Beauties! I had to go to the IL River to find that size. Heading out at 5:30 am there has been a good Striper bite plus smallies. I should have checked your fishing schedule as I wouldn’t have bothered looking for you along the Fox. Dick

    1. Ken G Post author

      They’re all over the river Dick, just not easy to find. Now is one of the better times if you go looking. Putting on the feedbag and all.

      Getting out has been a rarity this summer. I’ve actually enjoyed the time away from the river.

  3. RK Henderson

    Awesome catch! We’ve got one lake in the area that’s known for smallmouths, but they rarely top about a foot. (The North Coast isn’t great bass country, though we do get respectable largemouths in some lakes. They’re all invasive; when the settlers arrived, it was all trout and salmon here.) I’m especially intrigued by the fact that you caught 10,000 bass in a river. Our rivers here carry only salmonids. (With the occasional sturgeon.) Those introduced spinies can only be had in lakes.

    I’m also guessing that the Fox must be full of crawdads. The one local lake with all the smallmouths is famous for that; I’ve caught them there with crawdads literally still in their mouths.

    Robin
    Rusty Ring: Reflections of an Old-Timey Hermit

    1. Ken G Post author

      All the rivers around here Robin are smallmouth dominated. The Ohio River valley is supposedly where they all came from. Put in the time and catching 500 to a thousand smallies a year isn’t all that difficult, but it does take quite a few trips.

      The Fox for some reason is more of a minnow factory. I’ve caught smallies with their mouths so full of minnows, you wonder why they hit your minnow look alike. The craws are there, you just don’t see them much. There are a couple of other rivers around here where the crawdads are so thick on the bottom, you quit looking down while you walk and just learn to live with the guilt of stepping on them as you walk.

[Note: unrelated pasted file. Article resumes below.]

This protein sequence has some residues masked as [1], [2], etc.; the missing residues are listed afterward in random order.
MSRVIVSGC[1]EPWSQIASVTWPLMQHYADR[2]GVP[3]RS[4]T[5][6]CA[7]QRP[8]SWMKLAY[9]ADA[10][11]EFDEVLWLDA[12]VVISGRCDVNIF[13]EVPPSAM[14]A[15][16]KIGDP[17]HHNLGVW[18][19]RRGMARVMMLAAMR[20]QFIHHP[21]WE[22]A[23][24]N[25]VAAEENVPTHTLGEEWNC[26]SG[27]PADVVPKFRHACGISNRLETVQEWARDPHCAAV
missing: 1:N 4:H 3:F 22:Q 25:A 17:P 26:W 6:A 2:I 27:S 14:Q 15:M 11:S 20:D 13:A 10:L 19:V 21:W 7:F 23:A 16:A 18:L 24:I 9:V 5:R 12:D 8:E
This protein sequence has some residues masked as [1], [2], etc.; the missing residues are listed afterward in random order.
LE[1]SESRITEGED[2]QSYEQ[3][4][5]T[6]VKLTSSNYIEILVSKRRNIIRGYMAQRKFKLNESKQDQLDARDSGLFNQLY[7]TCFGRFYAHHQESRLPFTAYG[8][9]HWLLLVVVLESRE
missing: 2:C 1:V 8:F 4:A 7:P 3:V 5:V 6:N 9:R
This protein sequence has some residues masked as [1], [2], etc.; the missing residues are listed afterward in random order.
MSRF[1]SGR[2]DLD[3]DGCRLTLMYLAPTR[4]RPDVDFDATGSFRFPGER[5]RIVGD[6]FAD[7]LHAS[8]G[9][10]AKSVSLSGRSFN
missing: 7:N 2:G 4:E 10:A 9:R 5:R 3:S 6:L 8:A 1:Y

I read a book a few years ago about a guy in northern California that hunts down monster largemouth out that way. His lures of choice are big lures that look like trout. Maybe the smallies out your way are picky eaters.

      1. RK Henderson

        I’ll say this, Ken: the trout fishermen out here hate bass. My nephew and I were fishing on the lake one day and a fly fisherman came motoring by. He asked us if we’d caught anything, and we told him we had, but were casting for bass. And he shouted back, “Good! Get that shit out of my lake!”

        It’s a fact that the Midwestern fish have profoundly altered our water; there’d be no trout left in any lowland lake if the government didn’t stock them. Between sunfish predation and the way the carp have ploughed up the beds, salmonids can’t spawn anymore.

        But I love fishing for warm water fish. I can see why the settlers planted them, even if it wasn’t a good idea.

        Robin
        Rusty Ring: Reflections of an Old-Timey Hermit

        1. Ken G Post author

          Back when the settlers did it, it was for survival reasons. Bass tolerate wide ranges of temps better, reproduce more and grow faster. If the settlers had relied only on trout, they all would have starved to death.

          Carp are a whole other issue. Drives me nuts to hear C&R preaching on carp. They’re great fertilizer for gardens. Use them for that.

  4. Howard Levett

    I don’t know about everyone else, but I miss you documenting what’s going on down there even if I’m not down there. Glad to hear you went out. Hope you found what you were looking for my friend.

    1. Ken G Post author

      I have no clue Howard, was nice to see that I didn’t get bored. It’s been a nice reprieve, not documenting everything. Maybe I just need the battery recharge. We’ll see.